A Magic Wand That Paints Light

Pixelstick–a new Kickstarter project by Brooklyn’s Bitbanger Labs–takes the artform of light painting to the next level. It’s a simple device–a staff of 198 LEDs–but it can be programmed to blink in any combination of color and succession to make any image you can imagine appear in a photo, perfectly. So painting anything from a 300-foot fluorescent ribbon to a life-sized, pixel-perfect Mario is no harder than pressing a camera shutter and waving the wand.

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Found on: Fast Co Design

An Ostrich Pillow That Doesn’t Make You Look Like A Dork

Kawamura-Ganjavian, the Madrid-based company responsible for the original Ostrich Pillow and its recent Junior offshoot, have dreamt up yet another napping device. The Ostrich Pillow Light is made from the same stuff of its showier cousins–“silicon coated micro-beads”–but calls for less of a commitment to sleepiness (and dorkiness) than the full Ostriches.

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Found on: FastCoDesign

Solar-Powered OnBeat Headphones Charge Your Phone as You Listen to Music

Listening to music can be a drain on your smartphone or iPod battery, and stopping to charge up restricts your mobility. But with the OnBeat solar headphones, you can listen to music and watch videos on your phone or tablet continuously without stopping to recharge. The headphones are wrapped with a flexible solar panel that generates energy whenever you’re out in the sun.

The solar panel that wraps around the top of the OnBeat headphones feeds into a rechargeable battery that can be used to charge mobile gadgets. The solar cell has a surface area of 55cm3 with a charge capacity of approximately 0.55W, according to the OnBeat team, but it’s unclear how much energy it can produce. As Tech Crunch points out, because the solar panel is curved, it won’t receive full exposure to the sun at once, which might hurt its energy generating capacity.

OnBeat’s founders began creating a prototype for the solar-powered headphones about a year ago, and they have since refined the design. The company recently launched a Kickstarter fundraising campaign with a goal of raising £200,000, which will be used to begin manufacturing the first 2,500 sets of headphones.

via: inhabitat

Stair Rover Goes Where Other Skateboards Can’t

An eight-wheel mechanism allows the unusual Stair-Rover skateboard to descend flights of steps the way conventional skateboards never could. Designed by Po-Chih Lai, the wheel system mounts to a longboard and flexes to follow the contours of stairs and ride up curbs.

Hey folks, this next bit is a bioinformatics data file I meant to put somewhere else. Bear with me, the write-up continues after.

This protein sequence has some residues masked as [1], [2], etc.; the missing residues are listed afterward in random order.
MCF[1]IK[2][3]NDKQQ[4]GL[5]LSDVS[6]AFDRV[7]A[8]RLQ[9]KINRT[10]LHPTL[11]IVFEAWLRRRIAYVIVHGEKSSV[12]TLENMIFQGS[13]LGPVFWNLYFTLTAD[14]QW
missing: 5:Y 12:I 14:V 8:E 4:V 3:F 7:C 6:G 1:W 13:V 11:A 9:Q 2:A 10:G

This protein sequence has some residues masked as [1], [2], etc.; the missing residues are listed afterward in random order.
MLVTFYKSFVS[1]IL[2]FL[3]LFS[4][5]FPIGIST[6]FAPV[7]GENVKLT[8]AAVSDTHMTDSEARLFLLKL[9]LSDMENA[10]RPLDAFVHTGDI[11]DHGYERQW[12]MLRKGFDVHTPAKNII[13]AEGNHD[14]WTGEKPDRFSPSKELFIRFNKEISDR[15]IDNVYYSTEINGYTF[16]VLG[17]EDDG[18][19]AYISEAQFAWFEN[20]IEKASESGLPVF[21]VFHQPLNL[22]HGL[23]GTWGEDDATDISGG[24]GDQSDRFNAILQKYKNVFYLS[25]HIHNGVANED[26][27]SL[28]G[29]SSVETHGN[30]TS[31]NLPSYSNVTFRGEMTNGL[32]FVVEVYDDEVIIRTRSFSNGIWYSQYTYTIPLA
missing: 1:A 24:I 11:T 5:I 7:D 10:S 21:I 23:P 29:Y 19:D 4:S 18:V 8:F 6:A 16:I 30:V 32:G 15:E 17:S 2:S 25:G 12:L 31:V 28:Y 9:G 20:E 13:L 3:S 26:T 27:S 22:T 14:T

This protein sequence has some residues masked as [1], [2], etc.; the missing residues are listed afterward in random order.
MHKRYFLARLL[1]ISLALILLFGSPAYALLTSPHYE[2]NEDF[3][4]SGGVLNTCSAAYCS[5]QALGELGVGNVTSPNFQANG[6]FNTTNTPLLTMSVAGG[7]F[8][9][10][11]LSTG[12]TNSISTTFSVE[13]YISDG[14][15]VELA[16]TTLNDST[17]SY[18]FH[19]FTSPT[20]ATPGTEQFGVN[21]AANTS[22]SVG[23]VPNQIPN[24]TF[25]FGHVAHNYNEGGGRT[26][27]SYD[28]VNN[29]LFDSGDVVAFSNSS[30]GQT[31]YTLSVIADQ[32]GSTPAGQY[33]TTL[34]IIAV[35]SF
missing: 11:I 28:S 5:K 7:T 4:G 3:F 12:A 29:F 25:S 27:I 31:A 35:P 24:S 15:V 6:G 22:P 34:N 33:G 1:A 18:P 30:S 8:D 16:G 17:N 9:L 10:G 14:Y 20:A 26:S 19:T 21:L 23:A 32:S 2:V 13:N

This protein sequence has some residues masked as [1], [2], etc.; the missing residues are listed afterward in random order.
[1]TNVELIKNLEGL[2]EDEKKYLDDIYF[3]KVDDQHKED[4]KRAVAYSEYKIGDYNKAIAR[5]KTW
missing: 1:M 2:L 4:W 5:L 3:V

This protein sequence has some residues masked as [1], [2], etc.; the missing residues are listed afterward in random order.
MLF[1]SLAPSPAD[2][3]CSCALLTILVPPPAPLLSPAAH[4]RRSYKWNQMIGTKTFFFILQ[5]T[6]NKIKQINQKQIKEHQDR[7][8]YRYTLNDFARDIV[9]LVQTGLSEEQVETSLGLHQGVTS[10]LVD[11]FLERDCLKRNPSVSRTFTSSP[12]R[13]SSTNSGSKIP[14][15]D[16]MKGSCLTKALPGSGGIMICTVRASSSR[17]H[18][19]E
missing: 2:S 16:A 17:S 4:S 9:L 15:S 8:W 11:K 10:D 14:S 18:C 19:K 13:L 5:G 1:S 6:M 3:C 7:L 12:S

Stair Rover Skateboard 3

In addition to the original design, which fits wood boards, Lai offers an upgraded Pro version with a fiberglass deck and black components. The chassis goes to work on rough surfaces like cobblestones or uneven paving to reduce impact and prevent falls.

Stair Rover Skateboard 2

Stair Rover Skateboard 5

“Reach the top of a flight of stairs and simply keep going – let gravity and the patent-pending V-frame design do the rest. The wheels bounce up and down independently and conform to the shape of each step. It’s a balancing act that gives the board its crab-like scuttle and gives you a butter-smooth ride to the bottom.”

Stair Rover Skateboard 4


via: WebUrbanist

STABiLGO – GoPro Stabilizer

Watching GoPro footage makes it clear that there is basically nothing cooler than first-person action sport shots. And for those who are spending the day at the skate park, one Kickstarter project is hoping to take that genre of filming to the next level.

STABiLGO is a handheld, motorized GoPro stabilizer that keeps the camera level and steady as you turn down a half-pipe or mountain. Creators Michael Boczon and Christine Reilly have raised $33,885 of their $100K goal so far with 12 days left.

If you’re wondering how this product didn’t exist already — produced by someone like GoPro or one of its die-hard fans, for instance — don’t ask Boczon. He doesn’t know either. A technical producer and video editor at MTV, he said others had advanced directly to creating aerial rigs and somehow bypassed handheld stabilizers. But Boczon and Reilly have clearly caught a technology wave that others are riding, too. The day after they had been rewinding motors for the STABiLGO, a pre-made motor became available for purchase online.

After playing catch-up with the development of the individual components, STABiLGO seems to have broken ahead of the pack. After STABiLGO went up on Kickstarter, six different groups reached out to say that Boczon had beaten them to the punch by only a few weeks.

The aim is to move STABiLGO into retail production in China, which Boczon said he intends to do with or without the Kickstarter money. The prototype costs about $450 in parts to produce, and Boczon said they would likely set the retail price between $600-$700.

“In the end, our goal was to use it when we go snowboarding,” he said. “Come this season, I will have my unit.”

via: TechCrunch